The gap between understanding and action on climate change can be vexing. If facts and risks are scientifically understood and assessed (see, for example, recent U.S. National Academy of Sciences reports), and numerous economic studies recommend action (NAS, MIT,McKinsey, IEA, PERI, E3), why the difficulty in committing?
Several approaches to this question, including psychological barriers,moral complexities, and dominant worldviews, are examined in this issue of P&P. Factors such as the manufacture of doubt and false media balance are frequently discussed elsewhere.
Another set of considerations involve public faith in climate science itself. A 2008 U.S. National Research Council report, “Public Participation in Environmental Assessment and Decision Making,” describes the importance of trust and credibility in public acceptance of scientific findings:
The extent of scientific uncertainty affects the extent to which individuals accept new information or cling to prior beliefs. There is evidence, largely from experimental research, that under conditions of perceived uncertainty, trust and procedural fairness considerations become particularly important to the decision-making process and individuals display a heightened interest in evaluating the credibility of information sources.
These thoughts serve as introduction to an important trio of opinion pieces in the May 7th issue of Science. One, a letter signed by 255 National Academy of Sciences members (“Climate Change and the Integrity of Science“), decries “McCarthy-like threats” to climate scientists and has received a bit of attention (Joe Romm: “remarkable”; Andy Revkin: “defensive”). The two other articles deserve a closer look as well.
An editorial by the journal’s deputy editor for physical sciences Brooks Hanson (“Stepping Back; Moving Forward“) offers a frank acknowledgment of data management difficulties in climate science.
The ability to collect, model, and analyze huge data sets is one of the great recent advances in science and has made possible our understanding of global impacts. But developing the infrastructure and practices required for handling data, and a commitment to collect it systematically, have lagged. Scientists have struggled to address standardizing, storing, and sharing data, and privacy concerns.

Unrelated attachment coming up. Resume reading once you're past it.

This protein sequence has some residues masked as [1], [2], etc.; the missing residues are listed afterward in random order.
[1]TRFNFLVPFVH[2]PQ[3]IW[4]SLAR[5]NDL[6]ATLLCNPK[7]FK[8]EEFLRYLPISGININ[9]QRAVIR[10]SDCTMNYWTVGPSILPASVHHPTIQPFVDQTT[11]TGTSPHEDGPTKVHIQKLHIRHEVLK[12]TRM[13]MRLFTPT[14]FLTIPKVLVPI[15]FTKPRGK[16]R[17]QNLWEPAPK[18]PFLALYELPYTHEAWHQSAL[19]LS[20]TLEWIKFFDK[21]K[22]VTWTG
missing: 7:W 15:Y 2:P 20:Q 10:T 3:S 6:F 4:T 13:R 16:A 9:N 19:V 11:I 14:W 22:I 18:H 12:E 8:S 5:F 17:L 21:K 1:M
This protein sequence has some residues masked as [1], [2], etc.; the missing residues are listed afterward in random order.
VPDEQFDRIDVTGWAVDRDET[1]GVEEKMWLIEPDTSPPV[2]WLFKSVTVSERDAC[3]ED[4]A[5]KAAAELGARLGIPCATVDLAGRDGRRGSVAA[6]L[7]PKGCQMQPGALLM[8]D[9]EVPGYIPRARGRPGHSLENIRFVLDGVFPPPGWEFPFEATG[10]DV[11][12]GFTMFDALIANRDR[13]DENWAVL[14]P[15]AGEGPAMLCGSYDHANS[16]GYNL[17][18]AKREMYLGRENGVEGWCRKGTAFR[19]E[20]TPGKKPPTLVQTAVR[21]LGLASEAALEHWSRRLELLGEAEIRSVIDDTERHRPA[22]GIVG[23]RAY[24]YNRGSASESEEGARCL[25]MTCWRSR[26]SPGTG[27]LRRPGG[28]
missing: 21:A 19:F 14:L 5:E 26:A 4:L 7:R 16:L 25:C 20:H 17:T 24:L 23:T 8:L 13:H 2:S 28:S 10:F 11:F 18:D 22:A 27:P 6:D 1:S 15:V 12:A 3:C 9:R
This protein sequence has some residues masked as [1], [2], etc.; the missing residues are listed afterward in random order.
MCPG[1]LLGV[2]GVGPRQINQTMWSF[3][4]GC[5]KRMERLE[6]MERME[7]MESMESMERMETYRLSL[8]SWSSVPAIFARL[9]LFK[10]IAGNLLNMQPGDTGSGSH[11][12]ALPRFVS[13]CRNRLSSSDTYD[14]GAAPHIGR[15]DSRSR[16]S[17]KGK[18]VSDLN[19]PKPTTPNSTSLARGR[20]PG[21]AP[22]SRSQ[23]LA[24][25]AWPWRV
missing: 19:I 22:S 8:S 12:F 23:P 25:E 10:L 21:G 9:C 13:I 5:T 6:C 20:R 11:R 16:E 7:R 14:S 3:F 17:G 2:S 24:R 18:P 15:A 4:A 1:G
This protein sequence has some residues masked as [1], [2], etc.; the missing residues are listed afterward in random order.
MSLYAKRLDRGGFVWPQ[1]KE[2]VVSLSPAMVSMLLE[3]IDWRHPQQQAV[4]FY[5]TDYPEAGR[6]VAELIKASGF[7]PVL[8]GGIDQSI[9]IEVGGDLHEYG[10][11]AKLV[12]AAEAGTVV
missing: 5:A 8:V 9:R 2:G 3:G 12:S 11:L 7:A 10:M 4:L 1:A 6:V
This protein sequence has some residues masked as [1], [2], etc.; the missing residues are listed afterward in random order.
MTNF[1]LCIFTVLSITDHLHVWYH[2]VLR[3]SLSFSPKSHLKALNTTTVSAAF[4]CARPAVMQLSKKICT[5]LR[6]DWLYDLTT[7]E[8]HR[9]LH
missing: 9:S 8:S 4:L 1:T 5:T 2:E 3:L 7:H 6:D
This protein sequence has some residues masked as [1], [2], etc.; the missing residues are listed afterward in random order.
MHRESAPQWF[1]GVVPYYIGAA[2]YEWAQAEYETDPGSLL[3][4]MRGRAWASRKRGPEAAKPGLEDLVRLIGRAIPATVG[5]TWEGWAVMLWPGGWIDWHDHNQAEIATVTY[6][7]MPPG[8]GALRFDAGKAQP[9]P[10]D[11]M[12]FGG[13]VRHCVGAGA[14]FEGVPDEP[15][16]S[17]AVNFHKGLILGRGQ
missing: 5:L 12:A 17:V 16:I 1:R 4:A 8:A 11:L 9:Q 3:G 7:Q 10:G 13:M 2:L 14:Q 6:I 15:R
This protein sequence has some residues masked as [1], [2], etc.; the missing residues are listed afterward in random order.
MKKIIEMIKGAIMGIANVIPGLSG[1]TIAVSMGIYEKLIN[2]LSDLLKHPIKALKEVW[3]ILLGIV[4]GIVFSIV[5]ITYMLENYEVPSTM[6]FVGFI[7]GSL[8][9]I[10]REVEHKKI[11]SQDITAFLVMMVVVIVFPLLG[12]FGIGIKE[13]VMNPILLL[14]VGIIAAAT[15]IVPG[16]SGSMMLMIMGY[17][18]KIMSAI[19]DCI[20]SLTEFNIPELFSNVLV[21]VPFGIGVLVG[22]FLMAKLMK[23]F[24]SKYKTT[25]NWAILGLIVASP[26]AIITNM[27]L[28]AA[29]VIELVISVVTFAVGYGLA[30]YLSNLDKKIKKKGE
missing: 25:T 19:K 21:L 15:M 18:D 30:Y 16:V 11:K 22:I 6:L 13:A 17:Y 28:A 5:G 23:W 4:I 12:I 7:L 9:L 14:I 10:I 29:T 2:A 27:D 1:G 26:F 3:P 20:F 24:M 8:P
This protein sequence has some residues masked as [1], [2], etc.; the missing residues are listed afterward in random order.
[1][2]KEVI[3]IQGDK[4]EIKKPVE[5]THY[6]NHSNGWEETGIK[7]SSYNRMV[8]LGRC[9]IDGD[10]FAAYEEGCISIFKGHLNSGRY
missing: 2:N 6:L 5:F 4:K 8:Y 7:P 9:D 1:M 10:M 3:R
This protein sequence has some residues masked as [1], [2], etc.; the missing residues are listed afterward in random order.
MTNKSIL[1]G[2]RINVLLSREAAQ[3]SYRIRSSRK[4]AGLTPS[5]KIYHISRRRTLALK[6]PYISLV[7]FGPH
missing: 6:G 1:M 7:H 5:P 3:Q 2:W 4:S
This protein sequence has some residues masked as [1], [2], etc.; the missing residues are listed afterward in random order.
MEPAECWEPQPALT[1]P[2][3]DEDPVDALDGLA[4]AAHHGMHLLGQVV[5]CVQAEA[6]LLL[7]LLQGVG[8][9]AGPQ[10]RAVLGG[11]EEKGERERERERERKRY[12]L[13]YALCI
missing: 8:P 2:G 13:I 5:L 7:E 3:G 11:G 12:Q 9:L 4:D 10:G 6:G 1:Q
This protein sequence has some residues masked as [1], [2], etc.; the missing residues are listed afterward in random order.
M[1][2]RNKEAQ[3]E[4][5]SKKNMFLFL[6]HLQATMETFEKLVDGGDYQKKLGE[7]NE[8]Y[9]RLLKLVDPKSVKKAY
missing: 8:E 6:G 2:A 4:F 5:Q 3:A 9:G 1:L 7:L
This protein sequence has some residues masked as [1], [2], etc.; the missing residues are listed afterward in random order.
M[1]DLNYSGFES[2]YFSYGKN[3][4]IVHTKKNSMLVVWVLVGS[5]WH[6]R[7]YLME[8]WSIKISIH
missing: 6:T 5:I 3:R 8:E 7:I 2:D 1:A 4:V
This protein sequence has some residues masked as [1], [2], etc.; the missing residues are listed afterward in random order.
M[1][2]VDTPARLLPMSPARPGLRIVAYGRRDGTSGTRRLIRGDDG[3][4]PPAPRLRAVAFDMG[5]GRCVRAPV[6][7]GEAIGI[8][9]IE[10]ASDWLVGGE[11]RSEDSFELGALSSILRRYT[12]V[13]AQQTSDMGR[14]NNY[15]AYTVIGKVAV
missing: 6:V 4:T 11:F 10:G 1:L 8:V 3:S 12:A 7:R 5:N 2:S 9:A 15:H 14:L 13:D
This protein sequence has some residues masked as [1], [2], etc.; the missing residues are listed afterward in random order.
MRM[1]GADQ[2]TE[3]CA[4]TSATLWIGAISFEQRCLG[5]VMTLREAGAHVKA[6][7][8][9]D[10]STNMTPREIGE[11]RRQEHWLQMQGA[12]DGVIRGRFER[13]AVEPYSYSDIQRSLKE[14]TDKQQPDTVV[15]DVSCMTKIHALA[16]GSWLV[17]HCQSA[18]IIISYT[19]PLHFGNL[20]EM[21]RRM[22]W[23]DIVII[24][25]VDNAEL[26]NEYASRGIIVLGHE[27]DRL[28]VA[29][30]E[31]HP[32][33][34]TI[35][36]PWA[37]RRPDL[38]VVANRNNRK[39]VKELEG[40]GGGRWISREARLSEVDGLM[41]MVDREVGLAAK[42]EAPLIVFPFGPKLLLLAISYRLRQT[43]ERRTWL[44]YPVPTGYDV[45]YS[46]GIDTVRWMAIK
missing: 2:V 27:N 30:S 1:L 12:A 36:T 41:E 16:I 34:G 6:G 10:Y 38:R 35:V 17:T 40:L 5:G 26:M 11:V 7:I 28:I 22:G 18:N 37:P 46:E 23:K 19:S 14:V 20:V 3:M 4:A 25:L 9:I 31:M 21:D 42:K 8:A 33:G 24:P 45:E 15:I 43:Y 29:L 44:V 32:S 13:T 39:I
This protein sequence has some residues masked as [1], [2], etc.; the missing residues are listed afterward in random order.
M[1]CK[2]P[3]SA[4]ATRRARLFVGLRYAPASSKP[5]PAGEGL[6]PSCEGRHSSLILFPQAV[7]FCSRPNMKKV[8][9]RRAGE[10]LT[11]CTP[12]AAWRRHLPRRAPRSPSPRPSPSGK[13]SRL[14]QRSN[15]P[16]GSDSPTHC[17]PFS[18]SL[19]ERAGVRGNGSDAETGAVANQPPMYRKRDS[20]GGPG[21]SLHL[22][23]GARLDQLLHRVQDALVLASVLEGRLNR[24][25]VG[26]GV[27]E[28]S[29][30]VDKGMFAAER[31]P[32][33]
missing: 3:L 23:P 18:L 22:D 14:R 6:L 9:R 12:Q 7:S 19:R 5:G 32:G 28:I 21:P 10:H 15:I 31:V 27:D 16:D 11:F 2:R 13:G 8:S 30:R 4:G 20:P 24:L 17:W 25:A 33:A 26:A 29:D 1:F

The piece I find most interesting is a policy forum article by Sheila Jasanoff, professor of science and technology studies at Harvard. Referring to the apparent loss of public support for climate action since the release of the so-called climategate emails, Jasanoff begins with the question: What can be done to rebuild public faith in the credibility of climate science?
Her answer, in sum, is the need for greater public accountability on the part of committees such as the Intergovernmental Panel on Climate Change (IPCC), which help to translate science into policy recommendations.
I’ve created an outline of her essay (“Testing Time for Climate Science“):
Historical path from scientific integrity to public accountability
- “Organized skepticism” of peer review builds prestige of science
o Development of methods of inquiry
o Development of impersonal communication techniques
- Credibility judged by community of peers
o Disciplines are small and methodologically coherent
- Origins of need for greater public accountability
o Economic and social consequences of scientific findings
o Investment of public money
- Accountability concerns lead to U.S. legal framework
o Administrative Procedure Act requires public consultation
o National Environmental Policy Act extends public input
o Federal Advisory Committee Act requires scientific advisory committees to be balanced and open by default
- National Research Council reports
o Risk assessment should be separate from risk management (1983)
o Risk analysis is improved through repeated public consultation (1996)
Public accountability as a three-body problem
- The individual scientist: need for honesty and integrity
- Scientific knowledge: need for rigor, coherence, and integrity
- Expert committees that translate scientific findings into policy-relevant forms: need for individual and collective impartiality and sound judgment
Challenges for climate science
- Some disciplines unfamiliar with accounting to external audiences
- Divergent national traditions of openness and confidentiality
o Lack of common principles for visualizing data, interpreting anomalies, representing uncertainty, data-sharing, or public disclosure
o Vulnerable to charges of groupthink and concealment of uncertainties
Challenges for expert committees in a supranational context
- Not subject to – or legitimated by – national legal or political requirements
Implications for IPCC
- Functions extend beyond science, to policy and diplomacy
- Current procedures rest on traditions of scientific, rather than public, accountability
- Should build relationships of trust and respect with global citizens
(See also: “Sheila Jasanoff: Climate, Experience and Understanding.”)